I'm working on a project where I have a number of PIDs and I have to find out which of these are zombie processes and then kill their parent processes in order to kill the initial zombie process. I am not sure if there is any way to find out what the PPID of a given PID is. Any help would be appreciated.

  • Possible duplicate of linux: programmatically get parent pid of another process?
    – Crowman
    Feb 14, 2016 at 23:53
  • There's get_proc_stats in libproc that would have done what you want. Seems it's been removed from the public interface. The alternative is to use openproc and readproc to get the pid. I'd post an answer but I cant get it to work myself (crash in readproc). I don't know which os you are using so may not apply. Further reading here, here and here. Feb 15, 2016 at 0:23
  • The best answer is probably dependent on which OSes you are targeting. For Linux, there's the /proc filesystem; on BSD, you'll need to call sysctl(). I don't know about other systems... Feb 15, 2016 at 10:44

3 Answers 3


At the source for the ps command, there is a function called get_proc_stats defined in proc/readproc.h that (among other things) returns the parent pid of a given pid. You need to do install libproc-dev to get this function. You can then do:

#include <proc/readproc.h>
void printppid(pid_t pid) {
    proc_t process_info;
    get_proc_stats(pid, &process_info);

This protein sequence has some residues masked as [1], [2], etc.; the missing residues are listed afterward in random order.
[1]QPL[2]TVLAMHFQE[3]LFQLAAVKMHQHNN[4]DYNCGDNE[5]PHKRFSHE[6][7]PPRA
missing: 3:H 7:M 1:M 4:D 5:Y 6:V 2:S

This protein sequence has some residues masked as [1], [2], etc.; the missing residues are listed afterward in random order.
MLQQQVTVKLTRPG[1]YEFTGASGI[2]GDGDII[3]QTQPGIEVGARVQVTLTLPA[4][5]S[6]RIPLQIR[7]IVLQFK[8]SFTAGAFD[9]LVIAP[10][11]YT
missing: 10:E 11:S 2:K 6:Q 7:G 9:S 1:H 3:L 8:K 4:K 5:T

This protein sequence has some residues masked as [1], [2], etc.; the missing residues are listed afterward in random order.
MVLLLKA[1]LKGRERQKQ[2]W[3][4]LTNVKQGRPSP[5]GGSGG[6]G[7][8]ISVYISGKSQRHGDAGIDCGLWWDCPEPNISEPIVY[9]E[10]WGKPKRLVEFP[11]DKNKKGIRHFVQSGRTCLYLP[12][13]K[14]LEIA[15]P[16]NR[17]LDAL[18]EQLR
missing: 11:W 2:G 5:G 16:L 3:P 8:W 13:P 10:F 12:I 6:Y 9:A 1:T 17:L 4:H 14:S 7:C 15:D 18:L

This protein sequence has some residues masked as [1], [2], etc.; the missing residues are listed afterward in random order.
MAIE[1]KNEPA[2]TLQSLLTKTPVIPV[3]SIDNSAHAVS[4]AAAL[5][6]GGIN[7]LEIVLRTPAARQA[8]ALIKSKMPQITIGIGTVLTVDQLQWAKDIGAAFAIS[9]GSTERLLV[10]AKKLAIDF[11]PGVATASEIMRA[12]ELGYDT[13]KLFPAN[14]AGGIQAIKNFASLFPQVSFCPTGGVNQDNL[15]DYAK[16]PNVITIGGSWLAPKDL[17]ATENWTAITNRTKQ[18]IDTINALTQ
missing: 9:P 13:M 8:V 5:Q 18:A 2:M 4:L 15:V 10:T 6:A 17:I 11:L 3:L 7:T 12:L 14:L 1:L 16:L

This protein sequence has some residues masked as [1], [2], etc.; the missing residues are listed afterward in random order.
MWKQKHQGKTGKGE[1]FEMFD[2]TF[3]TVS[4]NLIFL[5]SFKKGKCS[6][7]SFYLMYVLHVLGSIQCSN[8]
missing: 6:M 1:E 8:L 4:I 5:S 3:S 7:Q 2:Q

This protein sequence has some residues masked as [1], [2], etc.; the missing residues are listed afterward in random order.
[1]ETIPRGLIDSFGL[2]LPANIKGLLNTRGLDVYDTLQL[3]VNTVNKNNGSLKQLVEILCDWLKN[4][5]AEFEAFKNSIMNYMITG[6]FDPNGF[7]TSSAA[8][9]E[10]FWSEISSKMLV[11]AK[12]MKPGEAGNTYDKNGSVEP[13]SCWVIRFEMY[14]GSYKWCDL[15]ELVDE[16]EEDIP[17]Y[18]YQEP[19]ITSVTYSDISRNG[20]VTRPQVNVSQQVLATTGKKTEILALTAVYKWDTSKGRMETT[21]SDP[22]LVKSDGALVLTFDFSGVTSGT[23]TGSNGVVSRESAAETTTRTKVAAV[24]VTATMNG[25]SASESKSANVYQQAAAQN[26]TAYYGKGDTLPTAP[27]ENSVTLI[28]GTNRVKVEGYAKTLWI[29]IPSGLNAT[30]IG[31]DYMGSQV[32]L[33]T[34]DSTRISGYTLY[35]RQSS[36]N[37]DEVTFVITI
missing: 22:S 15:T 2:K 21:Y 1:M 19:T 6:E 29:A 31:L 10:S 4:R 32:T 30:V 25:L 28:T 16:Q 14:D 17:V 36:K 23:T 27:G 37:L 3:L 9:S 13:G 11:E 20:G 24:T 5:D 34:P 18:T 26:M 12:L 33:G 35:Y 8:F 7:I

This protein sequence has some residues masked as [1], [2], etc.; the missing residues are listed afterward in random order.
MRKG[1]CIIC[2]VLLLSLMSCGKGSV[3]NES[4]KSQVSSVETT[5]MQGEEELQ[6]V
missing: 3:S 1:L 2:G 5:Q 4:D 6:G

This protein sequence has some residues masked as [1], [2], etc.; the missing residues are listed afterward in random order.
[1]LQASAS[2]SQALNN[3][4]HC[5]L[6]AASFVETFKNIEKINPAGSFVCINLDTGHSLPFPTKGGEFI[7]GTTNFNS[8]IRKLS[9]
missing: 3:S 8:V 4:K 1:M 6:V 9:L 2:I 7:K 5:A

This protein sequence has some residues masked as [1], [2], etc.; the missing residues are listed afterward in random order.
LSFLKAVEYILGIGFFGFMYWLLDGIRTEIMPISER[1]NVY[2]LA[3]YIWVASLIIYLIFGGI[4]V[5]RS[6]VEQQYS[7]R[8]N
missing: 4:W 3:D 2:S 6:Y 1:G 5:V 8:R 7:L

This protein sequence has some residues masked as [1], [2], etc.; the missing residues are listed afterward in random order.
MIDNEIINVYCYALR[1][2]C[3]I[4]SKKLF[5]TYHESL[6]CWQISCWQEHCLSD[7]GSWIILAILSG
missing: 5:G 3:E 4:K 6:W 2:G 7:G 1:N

printf("Parent of pid=%d is pid=%d\n", pid, process_info.ppid);

This is taken from here. I never used this but according to author this may be helpful.


I've included Linux and macOS/BSD versions using only system libraries.

A pure C using only standard libraries for Linux:

#include <stdio.h>
#include <stdlib.h>
#include <string.h>

#define MAXBUF      (BUFSIZ * 2)

int pgetppid(int pid) {
    int ppid;
    char buf[MAXBUF];
    char procname[32];  // Holds /proc/4294967296/status\0
    FILE *fp;

    snprintf(procname, sizeof(procname), "/proc/%u/status", pid);
    fp = fopen(procname, "r");
    if (fp != NULL) {
        size_t ret = fread(buf, sizeof(char), MAXBUF-1, fp);
        if (!ret) {
            return 0;
        } else {
            buf[ret++] = '\0';  // Terminate it.
    char *ppid_loc = strstr(buf, "\nPPid:");
    if (ppid_loc) {
        ppid = sscanf(ppid_loc, "\nPPid:%d", &ppid);
        if (!ppid || ppid == EOF) {
            return 0;
        return ppid;
    } else {
        return 0;


int main () {
    int ppid, pid = 373;  // my current cron pid
    ppid = pgetppid(pid);
    printf("PPid = %d\n", ppid);

For macOS and FreeBSD use this:

#include <stdio.h>
#include <sys/sysctl.h>
#include <sys/param.h>
#include <sys/user.h>

int pgetppid(int pid) {

    struct kinfo_proc p;
    size_t len = sizeof(struct kinfo_proc);
    int mib[4] = { CTL_KERN, KERN_PROC, KERN_PROC_PID, pid };
    if (sysctl(mib, 4, &p, &len, NULL, 0) < 0)
        return 0;
    if (len == 0)
        return 0;
    int ret;
#if defined(__APPLE__)
        ret = p.kp_eproc.e_ppid; // macOS
    #elif defined(__FreeBSD__)
        ret = p.ki_ppid; // FreeBSD
        #error "Not supported, try adding an elif for this OS"
    return ret;

int main () {
    int ppid, pid = 2420;  // my current cron pid
        ppid = pgetppid(pid);
    printf("PPid = %d\n", ppid);

The function getppid() does that:

#include <unistd.h>

int main()
    pid_t ppid;

    ppid = getppid();

    return (0);
  • 7
    This will obviously only get the parent pid of the calling process. The OP wants to do this with arbitrary processes, some of which may be zombies, so this doesn't address the question.
    – Crowman
    Feb 14, 2016 at 23:53
  • Nice peer pressure badge waiting? Sep 17 at 13:07

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